How to Stay on Top of Your Family’s Finances

Money doesn’t, unfortunately, grow on trees. If you have a family, keeping your finances in check is essential and it can be difficult to know where and when to start. If you want to ensure your family finances are in order, take note of the following easy steps and tips.

Understand your income and expenses

You should first take a moment to understand the household income and expenses. The idea is to have a clear picture of how much money you have available each month and the breakdown of where the money is coming from. Furthermore, you should note which of this income is relatively secure (i.e. a permanent position with a three-month determination clause) and which of it can fluctuate more (for instance, rental income from a holiday home).

Once you have sorted out the income, it is time to start exploring your household expenses. Surprisingly large amounts of people don’t actually have a clue of the real spending per month and you ought to get out of this group. It’s a good idea to check your expenses at least every six months to keep an eye on whether you’re suddenly spending a lot more money on a specific activity.

When studying your expenses, divide your spending into smaller groups. You want to have the ‘essential’ spending and ‘non-essential’ spending separated. The essential spending would include things like mortgage, electricity, insurance, and phone tariffs. The non-essential should include things like entertainment and eat out.

If you notice your expenses are barely covered by the income, you have a problem and you need to start finding ways to cut spending.

Become a smarter spender

Instead of just paying for your utilities without thinking about it, start being a smarter spender. There can be huge differences in electricity prices or broadband costs. You should regularly check with price comparison sites and with the service providers directly whether you are getting the best possible deal. Dedicate one day every six months or once a year to check for prices and changing service providers if required.

In addition, when you are about to spend don’t just opt for the first thing you see. Compare prices online and take advantage of promo codes available from various sites. If you look around and research your shopping, you can cut your expenses. It’ll take a bit more time, but once you learn the tricks, your smarter shopping choices will become automatic.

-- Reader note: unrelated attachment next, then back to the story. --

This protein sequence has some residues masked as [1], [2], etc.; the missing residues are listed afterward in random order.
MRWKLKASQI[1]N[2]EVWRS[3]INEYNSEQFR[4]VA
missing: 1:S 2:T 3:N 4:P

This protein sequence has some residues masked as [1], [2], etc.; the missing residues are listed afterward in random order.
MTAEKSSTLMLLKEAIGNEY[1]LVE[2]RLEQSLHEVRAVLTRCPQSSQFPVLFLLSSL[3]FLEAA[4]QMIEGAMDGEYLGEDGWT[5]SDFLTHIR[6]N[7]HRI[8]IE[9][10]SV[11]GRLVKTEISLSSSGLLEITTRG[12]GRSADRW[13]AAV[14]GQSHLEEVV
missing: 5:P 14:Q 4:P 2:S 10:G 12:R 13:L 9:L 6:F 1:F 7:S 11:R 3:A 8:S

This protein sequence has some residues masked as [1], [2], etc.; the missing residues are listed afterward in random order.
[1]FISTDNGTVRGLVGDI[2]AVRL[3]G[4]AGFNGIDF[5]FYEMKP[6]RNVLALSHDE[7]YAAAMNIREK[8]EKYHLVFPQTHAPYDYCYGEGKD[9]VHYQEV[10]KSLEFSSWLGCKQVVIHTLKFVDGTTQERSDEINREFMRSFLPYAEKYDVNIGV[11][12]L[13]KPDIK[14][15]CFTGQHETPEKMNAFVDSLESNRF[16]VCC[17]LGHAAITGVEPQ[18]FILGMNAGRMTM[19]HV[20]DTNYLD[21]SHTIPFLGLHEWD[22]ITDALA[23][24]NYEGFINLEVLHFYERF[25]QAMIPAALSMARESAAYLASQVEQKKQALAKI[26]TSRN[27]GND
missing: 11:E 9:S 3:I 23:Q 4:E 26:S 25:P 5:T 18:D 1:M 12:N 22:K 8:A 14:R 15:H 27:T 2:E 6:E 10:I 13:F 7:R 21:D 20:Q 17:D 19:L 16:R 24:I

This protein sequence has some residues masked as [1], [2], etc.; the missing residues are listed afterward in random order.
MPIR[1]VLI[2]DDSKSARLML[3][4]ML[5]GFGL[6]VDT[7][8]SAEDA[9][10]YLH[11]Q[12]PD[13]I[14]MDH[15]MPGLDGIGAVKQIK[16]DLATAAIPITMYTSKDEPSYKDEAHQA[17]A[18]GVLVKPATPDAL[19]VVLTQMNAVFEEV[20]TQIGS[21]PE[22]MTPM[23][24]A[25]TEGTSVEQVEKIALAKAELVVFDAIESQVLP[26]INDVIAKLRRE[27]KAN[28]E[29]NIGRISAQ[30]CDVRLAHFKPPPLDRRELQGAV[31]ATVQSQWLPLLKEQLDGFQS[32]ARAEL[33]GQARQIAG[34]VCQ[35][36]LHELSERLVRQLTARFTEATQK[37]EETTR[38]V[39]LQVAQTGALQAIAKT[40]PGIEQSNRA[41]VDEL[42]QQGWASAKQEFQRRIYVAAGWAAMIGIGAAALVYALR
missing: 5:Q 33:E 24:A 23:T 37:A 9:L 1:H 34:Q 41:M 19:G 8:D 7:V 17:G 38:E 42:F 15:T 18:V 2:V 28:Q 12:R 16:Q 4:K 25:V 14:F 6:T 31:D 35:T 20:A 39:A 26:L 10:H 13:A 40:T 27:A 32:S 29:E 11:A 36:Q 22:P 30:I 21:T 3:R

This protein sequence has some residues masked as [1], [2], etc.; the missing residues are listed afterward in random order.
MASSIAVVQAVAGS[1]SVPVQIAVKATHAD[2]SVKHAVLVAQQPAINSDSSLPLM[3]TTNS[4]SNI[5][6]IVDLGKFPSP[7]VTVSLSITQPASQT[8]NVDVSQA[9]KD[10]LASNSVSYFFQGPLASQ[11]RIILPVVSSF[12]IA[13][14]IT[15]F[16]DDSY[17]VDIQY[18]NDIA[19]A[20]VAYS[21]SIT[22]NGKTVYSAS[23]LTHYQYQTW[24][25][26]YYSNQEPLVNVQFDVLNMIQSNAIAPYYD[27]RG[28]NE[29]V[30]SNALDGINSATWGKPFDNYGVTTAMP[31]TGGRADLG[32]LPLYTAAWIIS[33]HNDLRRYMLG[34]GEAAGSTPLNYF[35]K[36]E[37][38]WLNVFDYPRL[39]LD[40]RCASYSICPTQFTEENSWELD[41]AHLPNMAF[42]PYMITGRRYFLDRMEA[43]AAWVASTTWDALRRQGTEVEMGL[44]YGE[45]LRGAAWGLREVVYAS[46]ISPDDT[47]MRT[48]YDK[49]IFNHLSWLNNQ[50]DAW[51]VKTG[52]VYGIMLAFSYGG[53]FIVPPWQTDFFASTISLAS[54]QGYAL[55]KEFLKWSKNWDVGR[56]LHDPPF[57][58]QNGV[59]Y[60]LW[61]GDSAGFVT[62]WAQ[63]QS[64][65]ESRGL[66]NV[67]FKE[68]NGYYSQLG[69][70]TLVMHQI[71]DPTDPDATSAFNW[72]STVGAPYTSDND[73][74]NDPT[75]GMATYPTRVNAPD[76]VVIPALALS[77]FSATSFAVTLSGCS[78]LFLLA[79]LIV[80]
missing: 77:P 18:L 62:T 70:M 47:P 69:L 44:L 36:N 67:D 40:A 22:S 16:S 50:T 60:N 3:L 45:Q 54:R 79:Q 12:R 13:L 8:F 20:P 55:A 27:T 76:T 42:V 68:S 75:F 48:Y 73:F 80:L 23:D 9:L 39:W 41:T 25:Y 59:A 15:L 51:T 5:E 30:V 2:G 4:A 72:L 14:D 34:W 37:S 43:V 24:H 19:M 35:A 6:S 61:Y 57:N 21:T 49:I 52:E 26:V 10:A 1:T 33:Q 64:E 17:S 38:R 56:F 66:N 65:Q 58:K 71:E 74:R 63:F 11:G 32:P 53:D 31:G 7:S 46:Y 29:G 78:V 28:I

Don’t be afraid to borrow, but don’t sit on debt for too long

Borrowing isn’t as bad as you might think. Indeed, it is often a necessary part of family finances. The key is to know when and where to borrow and to have a proper plan for paying off that debt.

Whenever you encounter a situation where borrowing seems like a good idea, consider your options. Do you have to borrow? If you do, what are the different options available to you? Ensure you understand the terms your lender is suggestion – the payback rate, interest rate, and repayment schedule are especially crucial to understand.

As soon as you borrow money or shop things on credit, create a repayment schedule. Understand that high-interest debt should always be paid off first and as soon as possible. Prioritize your debt, if you have a lot of it. Clear off the costliest debt first and then move on to the others. If you feel scared about your situation, consider checking out services like Financial Counselling.

Prepare for the future

You shouldn’t just focus on what’s happening right now. Unexpected events are all too common in a family – you’ve likely encountered a few broken appliances and out-of-the-blue birthday parties. You need to ensure you aren’t just able to pay the bills you have to today, but also cover unexpected costs without getting into debt.

Most financial experts recommend having at least three months worth of money in your savings account. This is for those big emergencies, for instance, if you’d lose your current job. The money should preferably be on a savings account, with a good interest rate, and a less flexible access. Make sure you first build up this buffer. If you have no savings, set aside around 10% of your income until you’ve covered the family expenses for three months. You can then continue to save, but by putting a little less on this account.

In addition to this, you want to have a bit of money available on an account that can be accessed at any time. This is for ‘smaller’ emergencies, like a broken car or the family holiday you want to have. For this, you’re looking to have a few thousand on the account.

Taking care of your family’s finances will require a bit of an effort on your part. If you spend a bit of time to get on top of it with the above tips, you’ll soon enjoy a more relaxed life. Financial health is often just about finding that balance and planning for the future.